Letter to Eagle Scout
Settummanque, the blackeagle (waltoml@WKUVX1.WKU.EDU)
Thu, 23 Mar 1995 22:08:11 CDT
(this is taken from the book "Patches and Pins...." by Mike Walton)
With the rank of Eagle Scout, comes a form letter, auto-penned by the
Chief Scout Executive, personally addressed. It is a nice letter
which gets read during the ceremony in which a Life Boy Scout receives
his Eagle Scout Badge. There are other letters which are also read
during that special ceremony as well. Occassionally, I am humbled by
having my personal letter to that Scout read during that ceremony also.
I write a LOT of congrats letters to Eagle Scouts. I write because
their parents ask me to do so. I write because a Scoutmaster or
Executive ask me to do so. I write because someone connected with the
Troop or Post (Explorers can become Eagles too...just the male ones,
for now...) ask me to do so.
I write because I LOVE TO DO SO.
I know very little about many of the Scouts I write. I depend on the
person asking me to write the letter to tell me something about the
Scout. Not the "usual stuff": good student, funny kid, did a good
service project, leader of his Troop (or Explorer Post), outstanding
Scout. Those are qualities of ALL Eagle Scouts (Okay. So the
"funny" part may NOT encompass ALL Eagles...but I would like to think
that ALL Eagle Scouts have developed a positive sense of humor).
What I want to know is something special about this Eagle Scout. Like
the fact that his service project was so great that the Governor of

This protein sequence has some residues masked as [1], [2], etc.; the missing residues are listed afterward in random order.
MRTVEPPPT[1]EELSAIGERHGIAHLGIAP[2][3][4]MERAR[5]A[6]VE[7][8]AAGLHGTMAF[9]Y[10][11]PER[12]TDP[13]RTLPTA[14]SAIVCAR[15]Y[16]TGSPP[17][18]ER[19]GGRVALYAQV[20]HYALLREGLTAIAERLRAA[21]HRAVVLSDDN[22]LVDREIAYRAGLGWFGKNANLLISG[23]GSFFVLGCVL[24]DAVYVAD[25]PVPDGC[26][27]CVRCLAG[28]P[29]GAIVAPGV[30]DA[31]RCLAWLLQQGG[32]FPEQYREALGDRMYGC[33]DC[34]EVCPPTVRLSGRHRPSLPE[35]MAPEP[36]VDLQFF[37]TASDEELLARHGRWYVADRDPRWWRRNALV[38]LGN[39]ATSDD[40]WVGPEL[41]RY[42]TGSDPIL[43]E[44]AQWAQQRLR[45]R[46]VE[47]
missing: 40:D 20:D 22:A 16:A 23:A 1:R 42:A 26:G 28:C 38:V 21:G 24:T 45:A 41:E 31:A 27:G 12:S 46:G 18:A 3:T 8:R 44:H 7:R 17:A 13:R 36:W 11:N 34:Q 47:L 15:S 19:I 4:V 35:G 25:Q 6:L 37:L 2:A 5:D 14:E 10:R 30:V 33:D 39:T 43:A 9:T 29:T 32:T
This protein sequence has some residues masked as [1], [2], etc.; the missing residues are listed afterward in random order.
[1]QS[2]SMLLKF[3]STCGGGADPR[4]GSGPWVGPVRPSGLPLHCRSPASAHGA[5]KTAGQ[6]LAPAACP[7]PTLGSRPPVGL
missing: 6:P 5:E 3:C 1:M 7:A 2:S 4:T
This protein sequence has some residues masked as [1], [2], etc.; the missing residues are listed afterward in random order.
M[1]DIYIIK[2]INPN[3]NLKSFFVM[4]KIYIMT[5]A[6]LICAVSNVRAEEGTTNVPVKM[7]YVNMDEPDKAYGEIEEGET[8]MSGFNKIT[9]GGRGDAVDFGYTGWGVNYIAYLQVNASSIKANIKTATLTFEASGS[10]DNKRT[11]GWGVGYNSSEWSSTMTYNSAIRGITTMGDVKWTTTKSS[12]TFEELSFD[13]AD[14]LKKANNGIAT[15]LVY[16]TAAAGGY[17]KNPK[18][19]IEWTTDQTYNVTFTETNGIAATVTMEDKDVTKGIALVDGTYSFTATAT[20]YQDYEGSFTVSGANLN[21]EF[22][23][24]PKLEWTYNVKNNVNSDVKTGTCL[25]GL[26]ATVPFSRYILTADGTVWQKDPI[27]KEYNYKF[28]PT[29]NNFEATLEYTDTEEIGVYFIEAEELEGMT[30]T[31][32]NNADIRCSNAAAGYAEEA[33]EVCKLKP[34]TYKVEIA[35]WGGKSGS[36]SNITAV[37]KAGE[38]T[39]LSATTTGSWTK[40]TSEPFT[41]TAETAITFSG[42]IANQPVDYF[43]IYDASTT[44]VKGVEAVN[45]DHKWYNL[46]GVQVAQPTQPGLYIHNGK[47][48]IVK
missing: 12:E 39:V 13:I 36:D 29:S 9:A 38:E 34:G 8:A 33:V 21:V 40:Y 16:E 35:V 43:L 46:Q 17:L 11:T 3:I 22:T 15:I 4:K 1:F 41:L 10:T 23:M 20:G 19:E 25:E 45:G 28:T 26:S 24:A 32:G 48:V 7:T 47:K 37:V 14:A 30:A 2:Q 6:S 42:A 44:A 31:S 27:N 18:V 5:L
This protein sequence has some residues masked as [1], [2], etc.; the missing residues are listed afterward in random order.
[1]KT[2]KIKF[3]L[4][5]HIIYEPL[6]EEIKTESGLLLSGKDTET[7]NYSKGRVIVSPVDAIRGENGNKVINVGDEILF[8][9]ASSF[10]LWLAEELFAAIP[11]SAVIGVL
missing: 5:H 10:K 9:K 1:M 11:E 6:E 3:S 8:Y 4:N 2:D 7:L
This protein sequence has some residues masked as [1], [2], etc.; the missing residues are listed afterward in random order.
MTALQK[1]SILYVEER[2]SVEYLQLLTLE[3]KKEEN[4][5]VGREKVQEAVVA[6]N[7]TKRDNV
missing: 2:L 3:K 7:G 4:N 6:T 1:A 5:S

his state flew in and congradulated him in person; that his Troop is
100 members large and that he served as leader of all 100; that he is
the first Eagle Scout in the history of his Troop or Post. Something
special that I can "key in on" and associate my own Scouting
background on. I also want to know something about him OUTSIDE of
Scouting: that he's a fair baseball player; that he plays the piano or
the flute (and according to my Godsister, it takes a LOT of concentration
to play the flute!); that he's a fair student and that while he loves
Geography and History, that perhaps he better steer away from becoming a
So, for those Scoutmasters finally getting around to reading this
book, and for those Commissioners like me that get asked to write
letters, here's a copy of a letter I wrote back in 1985 to a new
Eagle Scout. I changed his name only because I haven't heard from him
since the Jamboree. Maybe it will give someone some ideas as to what
to write to a new Eagle Scout. Maybe not.
22 August 1985
14 West Avery Lane
Louisville, Kentucky 40211
Congradulations on achieving Scouting's highest award, the Eagle Scout
Badge. It is an honor that you and I share and I wanted to take a few
minutes to express my personal pride to you. I was asked to write you
by your Scoutmaster, Gerald Moon, during the 1985 National Scout Jamboree
just completed a short few weeks ago.
I understand that you and I share some things in common, Tom. We are
both Eagle Scouts. I earned my Eagle ten years ago November. While our
teachers believe that we will never become chemical engineers, we
both share a great enthusiasm for the social sciences. I understand
that your favorite class in school last year was Civics. It was my
favorite as well. I think that Scouting has placed a different
perspective on what I was taught in school about representative
democracy, conducting elections and how important it is to be a good
citizen. I can now express "examples" of bad and good leadership.